Pas question de mettre un pantalon
quand on trouve de si beaux cotillons.
Les Lapons ont des caleçons longs.
Les Indiens ont trois fois rien.
Nous, nous montrons nos jupons,
tout en dentelle,
comme la tour Eiffel,
There’s no way I’ll put on pants
when I’ve got such pretty petticoats.
The Lapplanders have longjohns.
The Indians have absolutely nothing.
But us, we show our petticoats,
made completely of lace,
like an Eiffel tour,
made of lace from Alençon.
It is natural to ask in what way Gillet’s vision may have been compromised by doing commercial work. In this sense, he is perhaps one of the most fortunate artists. His way of taking what most people would call mundane and helping the viewer see its unnoticed beauty and character is exactly how he approaches commercial projects. Indeed, his point seems to be that nothing in the world is truly banal to an alert eye. And as marketers have come to recognize, he was perhaps ahead of his time in using imagery, not to tell us about a product, but to tell us how to feel about it.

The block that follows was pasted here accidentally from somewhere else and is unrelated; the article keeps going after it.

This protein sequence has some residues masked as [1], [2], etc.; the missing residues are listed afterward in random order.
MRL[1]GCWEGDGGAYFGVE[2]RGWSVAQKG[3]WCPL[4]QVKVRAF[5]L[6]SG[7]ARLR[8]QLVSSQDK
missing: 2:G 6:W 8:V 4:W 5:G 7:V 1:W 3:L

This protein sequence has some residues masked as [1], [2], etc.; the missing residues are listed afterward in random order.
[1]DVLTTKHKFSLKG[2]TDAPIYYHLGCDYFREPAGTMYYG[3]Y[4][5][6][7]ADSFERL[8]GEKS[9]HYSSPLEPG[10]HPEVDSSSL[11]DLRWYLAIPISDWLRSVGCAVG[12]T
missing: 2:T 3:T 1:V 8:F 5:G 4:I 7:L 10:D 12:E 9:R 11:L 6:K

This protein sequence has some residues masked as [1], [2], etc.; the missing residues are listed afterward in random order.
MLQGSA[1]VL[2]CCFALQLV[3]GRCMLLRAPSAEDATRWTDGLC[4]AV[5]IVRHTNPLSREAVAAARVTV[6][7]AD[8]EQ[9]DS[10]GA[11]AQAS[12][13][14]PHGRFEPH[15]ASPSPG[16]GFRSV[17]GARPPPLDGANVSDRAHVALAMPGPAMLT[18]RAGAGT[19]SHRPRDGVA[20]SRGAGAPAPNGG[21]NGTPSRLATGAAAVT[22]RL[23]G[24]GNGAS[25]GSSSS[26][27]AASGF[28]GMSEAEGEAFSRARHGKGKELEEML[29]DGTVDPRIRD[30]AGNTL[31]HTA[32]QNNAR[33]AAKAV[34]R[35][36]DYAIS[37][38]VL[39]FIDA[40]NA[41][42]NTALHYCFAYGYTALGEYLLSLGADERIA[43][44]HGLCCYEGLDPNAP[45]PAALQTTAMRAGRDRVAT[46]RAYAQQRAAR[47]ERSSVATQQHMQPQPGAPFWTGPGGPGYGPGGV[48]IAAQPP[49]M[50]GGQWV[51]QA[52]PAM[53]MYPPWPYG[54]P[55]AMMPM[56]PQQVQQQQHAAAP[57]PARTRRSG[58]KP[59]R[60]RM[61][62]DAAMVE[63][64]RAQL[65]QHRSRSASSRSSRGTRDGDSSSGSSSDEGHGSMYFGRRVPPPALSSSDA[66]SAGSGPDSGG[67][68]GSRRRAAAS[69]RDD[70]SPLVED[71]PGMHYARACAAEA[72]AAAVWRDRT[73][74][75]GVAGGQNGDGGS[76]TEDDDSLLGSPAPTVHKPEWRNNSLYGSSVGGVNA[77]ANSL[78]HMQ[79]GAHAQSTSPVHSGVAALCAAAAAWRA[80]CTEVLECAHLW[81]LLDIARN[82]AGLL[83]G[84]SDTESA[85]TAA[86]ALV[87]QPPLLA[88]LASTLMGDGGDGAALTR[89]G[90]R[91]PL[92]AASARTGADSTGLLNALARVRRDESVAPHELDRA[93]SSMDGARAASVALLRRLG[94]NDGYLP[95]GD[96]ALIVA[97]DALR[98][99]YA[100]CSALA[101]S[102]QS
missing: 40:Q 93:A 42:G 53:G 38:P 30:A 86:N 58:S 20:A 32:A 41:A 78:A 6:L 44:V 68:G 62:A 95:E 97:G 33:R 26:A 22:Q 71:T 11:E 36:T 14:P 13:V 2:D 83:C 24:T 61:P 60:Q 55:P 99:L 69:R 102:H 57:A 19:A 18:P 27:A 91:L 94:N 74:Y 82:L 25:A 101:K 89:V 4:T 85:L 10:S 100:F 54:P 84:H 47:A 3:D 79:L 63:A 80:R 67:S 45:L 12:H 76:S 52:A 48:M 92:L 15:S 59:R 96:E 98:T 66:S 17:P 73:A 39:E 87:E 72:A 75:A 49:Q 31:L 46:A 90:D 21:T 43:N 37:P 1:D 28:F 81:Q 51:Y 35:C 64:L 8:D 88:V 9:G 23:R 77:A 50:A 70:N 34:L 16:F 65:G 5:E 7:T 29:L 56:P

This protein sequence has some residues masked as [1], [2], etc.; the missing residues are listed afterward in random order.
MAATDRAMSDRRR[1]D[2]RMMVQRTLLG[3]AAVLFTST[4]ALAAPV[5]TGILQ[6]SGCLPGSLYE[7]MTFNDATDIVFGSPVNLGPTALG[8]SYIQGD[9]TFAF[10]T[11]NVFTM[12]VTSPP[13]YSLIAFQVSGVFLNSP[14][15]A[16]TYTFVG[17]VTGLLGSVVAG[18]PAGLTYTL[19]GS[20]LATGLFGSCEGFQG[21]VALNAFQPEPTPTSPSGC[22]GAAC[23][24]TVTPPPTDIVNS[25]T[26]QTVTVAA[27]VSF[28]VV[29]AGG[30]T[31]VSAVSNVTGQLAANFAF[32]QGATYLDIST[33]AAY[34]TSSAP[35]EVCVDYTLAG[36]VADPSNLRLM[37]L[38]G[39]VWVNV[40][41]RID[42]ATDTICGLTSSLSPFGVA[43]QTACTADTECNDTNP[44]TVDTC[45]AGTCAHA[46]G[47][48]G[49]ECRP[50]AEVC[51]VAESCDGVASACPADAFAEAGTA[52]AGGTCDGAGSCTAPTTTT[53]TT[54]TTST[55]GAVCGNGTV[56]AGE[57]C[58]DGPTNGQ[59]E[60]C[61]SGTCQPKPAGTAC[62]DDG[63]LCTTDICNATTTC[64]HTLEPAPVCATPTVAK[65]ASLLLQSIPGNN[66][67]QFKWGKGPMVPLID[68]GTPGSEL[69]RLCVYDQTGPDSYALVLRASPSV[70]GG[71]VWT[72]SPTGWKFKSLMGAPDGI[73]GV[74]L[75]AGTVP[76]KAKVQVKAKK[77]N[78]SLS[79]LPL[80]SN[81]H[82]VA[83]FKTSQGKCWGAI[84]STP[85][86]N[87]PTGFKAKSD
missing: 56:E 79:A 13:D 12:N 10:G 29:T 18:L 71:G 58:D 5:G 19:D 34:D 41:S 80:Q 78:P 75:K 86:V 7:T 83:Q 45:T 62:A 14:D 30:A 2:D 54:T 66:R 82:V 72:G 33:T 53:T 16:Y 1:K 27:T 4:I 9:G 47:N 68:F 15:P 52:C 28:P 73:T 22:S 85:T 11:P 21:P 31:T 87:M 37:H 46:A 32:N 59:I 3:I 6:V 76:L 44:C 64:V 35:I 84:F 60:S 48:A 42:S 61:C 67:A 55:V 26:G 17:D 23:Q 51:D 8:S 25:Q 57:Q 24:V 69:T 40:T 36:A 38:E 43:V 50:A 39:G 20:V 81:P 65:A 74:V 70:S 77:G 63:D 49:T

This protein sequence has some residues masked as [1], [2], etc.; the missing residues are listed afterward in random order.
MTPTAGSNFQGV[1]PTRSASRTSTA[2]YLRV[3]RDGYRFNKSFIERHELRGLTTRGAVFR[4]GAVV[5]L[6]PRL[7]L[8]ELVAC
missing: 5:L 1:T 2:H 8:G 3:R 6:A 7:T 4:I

“…so successfully has he blurred any notional fine line between the two categories. For some decades now he has been surreptitiously insinuating the same sublime purity of vision that he brings to his personal work into the usually prosaic commercial world of advertising.” -Ian Talbot (2010)